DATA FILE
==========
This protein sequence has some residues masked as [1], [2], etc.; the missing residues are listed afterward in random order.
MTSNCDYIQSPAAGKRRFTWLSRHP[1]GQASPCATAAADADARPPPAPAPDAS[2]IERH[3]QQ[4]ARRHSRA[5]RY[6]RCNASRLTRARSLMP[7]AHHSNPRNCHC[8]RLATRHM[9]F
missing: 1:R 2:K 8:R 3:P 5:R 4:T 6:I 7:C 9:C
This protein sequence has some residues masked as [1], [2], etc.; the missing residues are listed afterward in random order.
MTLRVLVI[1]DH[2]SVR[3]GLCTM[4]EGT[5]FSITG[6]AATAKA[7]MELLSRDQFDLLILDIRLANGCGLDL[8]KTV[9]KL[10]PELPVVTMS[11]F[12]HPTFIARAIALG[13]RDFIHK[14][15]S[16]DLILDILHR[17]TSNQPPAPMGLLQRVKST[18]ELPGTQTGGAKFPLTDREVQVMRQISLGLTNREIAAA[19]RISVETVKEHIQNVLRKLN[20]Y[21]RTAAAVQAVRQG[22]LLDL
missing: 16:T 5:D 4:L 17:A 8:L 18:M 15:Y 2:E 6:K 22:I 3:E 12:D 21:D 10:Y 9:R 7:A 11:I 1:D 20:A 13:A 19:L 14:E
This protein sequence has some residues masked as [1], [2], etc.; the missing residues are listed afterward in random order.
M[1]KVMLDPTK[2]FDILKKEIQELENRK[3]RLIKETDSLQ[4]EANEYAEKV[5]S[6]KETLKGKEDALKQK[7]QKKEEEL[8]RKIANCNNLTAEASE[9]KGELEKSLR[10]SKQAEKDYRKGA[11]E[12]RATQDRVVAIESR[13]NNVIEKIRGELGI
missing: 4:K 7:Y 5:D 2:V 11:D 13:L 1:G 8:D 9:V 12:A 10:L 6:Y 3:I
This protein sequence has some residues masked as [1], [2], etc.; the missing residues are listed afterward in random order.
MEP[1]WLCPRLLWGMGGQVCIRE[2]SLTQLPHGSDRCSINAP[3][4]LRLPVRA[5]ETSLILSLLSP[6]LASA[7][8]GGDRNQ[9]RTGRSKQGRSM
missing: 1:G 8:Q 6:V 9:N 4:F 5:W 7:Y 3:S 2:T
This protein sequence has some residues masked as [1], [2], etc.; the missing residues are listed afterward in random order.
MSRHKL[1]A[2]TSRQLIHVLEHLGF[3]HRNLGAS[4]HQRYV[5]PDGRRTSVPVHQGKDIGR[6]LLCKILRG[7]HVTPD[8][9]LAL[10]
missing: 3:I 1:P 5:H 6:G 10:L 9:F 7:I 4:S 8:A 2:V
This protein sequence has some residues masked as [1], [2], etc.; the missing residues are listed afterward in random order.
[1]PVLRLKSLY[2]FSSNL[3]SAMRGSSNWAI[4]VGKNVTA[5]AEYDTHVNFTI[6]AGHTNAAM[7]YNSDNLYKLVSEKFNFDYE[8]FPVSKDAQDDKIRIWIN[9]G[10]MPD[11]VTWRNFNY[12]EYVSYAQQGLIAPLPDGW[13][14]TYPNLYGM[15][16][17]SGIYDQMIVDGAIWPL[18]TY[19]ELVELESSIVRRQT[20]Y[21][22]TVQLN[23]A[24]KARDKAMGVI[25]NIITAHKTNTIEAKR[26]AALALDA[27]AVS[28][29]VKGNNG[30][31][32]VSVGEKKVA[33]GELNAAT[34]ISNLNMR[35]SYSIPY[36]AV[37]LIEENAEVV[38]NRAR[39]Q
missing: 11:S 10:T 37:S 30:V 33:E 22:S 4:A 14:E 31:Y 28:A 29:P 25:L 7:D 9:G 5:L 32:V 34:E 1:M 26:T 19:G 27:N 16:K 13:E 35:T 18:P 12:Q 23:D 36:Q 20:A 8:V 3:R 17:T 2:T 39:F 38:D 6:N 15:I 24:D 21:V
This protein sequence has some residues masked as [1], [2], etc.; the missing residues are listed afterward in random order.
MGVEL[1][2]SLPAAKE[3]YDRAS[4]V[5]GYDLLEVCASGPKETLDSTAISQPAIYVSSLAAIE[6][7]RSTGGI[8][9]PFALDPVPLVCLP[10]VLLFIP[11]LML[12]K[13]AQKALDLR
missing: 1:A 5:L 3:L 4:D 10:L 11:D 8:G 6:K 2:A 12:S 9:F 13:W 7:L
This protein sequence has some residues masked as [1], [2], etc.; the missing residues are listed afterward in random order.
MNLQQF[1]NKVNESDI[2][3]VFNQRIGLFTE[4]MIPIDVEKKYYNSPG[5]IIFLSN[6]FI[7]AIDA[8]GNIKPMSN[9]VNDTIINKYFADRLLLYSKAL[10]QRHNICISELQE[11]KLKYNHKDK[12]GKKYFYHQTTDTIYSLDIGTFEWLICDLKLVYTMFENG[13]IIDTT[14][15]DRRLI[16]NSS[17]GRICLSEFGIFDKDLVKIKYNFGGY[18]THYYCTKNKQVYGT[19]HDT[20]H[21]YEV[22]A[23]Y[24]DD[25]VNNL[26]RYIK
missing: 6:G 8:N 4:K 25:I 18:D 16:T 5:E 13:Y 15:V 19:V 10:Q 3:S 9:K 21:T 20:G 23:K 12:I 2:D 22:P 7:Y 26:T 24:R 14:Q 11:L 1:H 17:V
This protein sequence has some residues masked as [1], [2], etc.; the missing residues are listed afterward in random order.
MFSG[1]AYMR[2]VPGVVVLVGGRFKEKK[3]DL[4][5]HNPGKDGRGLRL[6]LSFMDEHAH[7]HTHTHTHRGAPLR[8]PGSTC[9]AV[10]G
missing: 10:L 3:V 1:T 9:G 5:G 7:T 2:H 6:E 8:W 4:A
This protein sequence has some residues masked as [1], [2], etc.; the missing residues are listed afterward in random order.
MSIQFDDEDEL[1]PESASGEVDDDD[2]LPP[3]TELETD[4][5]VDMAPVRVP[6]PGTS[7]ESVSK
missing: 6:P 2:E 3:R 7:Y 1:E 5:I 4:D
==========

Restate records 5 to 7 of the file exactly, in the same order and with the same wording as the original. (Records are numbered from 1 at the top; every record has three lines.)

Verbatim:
This protein sequence has some residues masked as [1], [2], etc.; the missing residues are listed afterward in random order.
MSRHKL[1]A[2]TSRQLIHVLEHLGF[3]HRNLGAS[4]HQRYV[5]PDGRRTSVPVHQGKDIGR[6]LLCKILRG[7]HVTPD[8][9]LAL[10]
missing: 3:I 1:P 5:H 6:G 10:L 9:F 7:I 4:S 8:A 2:V
This protein sequence has some residues masked as [1], [2], etc.; the missing residues are listed afterward in random order.
[1]PVLRLKSLY[2]FSSNL[3]SAMRGSSNWAI[4]VGKNVTA[5]AEYDTHVNFTI[6]AGHTNAAM[7]YNSDNLYKLVSEKFNFDYE[8]FPVSKDAQDDKIRIWIN[9]G[10]MPD[11]VTWRNFNY[12]EYVSYAQQGLIAPLPDGW[13][14]TYPNLYGM[15][16][17]SGIYDQMIVDGAIWPL[18]TY[19]ELVELESSIVRRQT[20]Y[21][22]TVQLN[23]A[24]KARDKAMGVI[25]NIITAHKTNTIEAKR[26]AALALDA[27]AVS[28][29]VKGNNG[30][31][32]VSVGEKKVA[33]GELNAAT[34]ISNLNMR[35]SYSIPY[36]AV[37]LIEENAEVV[38]NRAR[39]Q
missing: 11:S 10:T 37:S 30:V 33:E 22:S 4:A 14:E 31:Y 28:A 29:P 25:L 7:D 9:G 5:L 32:V 34:E 1:M 26:T 19:G 27:N 16:K 13:E 35:T 18:P 12:Q 23:D 36:Q 20:A 8:V 3:R 17:T 2:T 39:F 38:D 6:N 15:I 24:D 21:V
This protein sequence has some residues masked as [1], [2], etc.; the missing residues are listed afterward in random order.
MGVEL[1][2]SLPAAKE[3]YDRAS[4]V[5]GYDLLEVCASGPKETLDSTAISQPAIYVSSLAAIE[6][7]RSTGGI[8][9]PFALDPVPLVCLP[10]VLLFIP[11]LML[12]K[13]AQKALDLR
missing: 1:A 5:L 3:L 4:D 10:L 11:D 8:G 6:K 2:A 12:S 9:F 13:W 7:L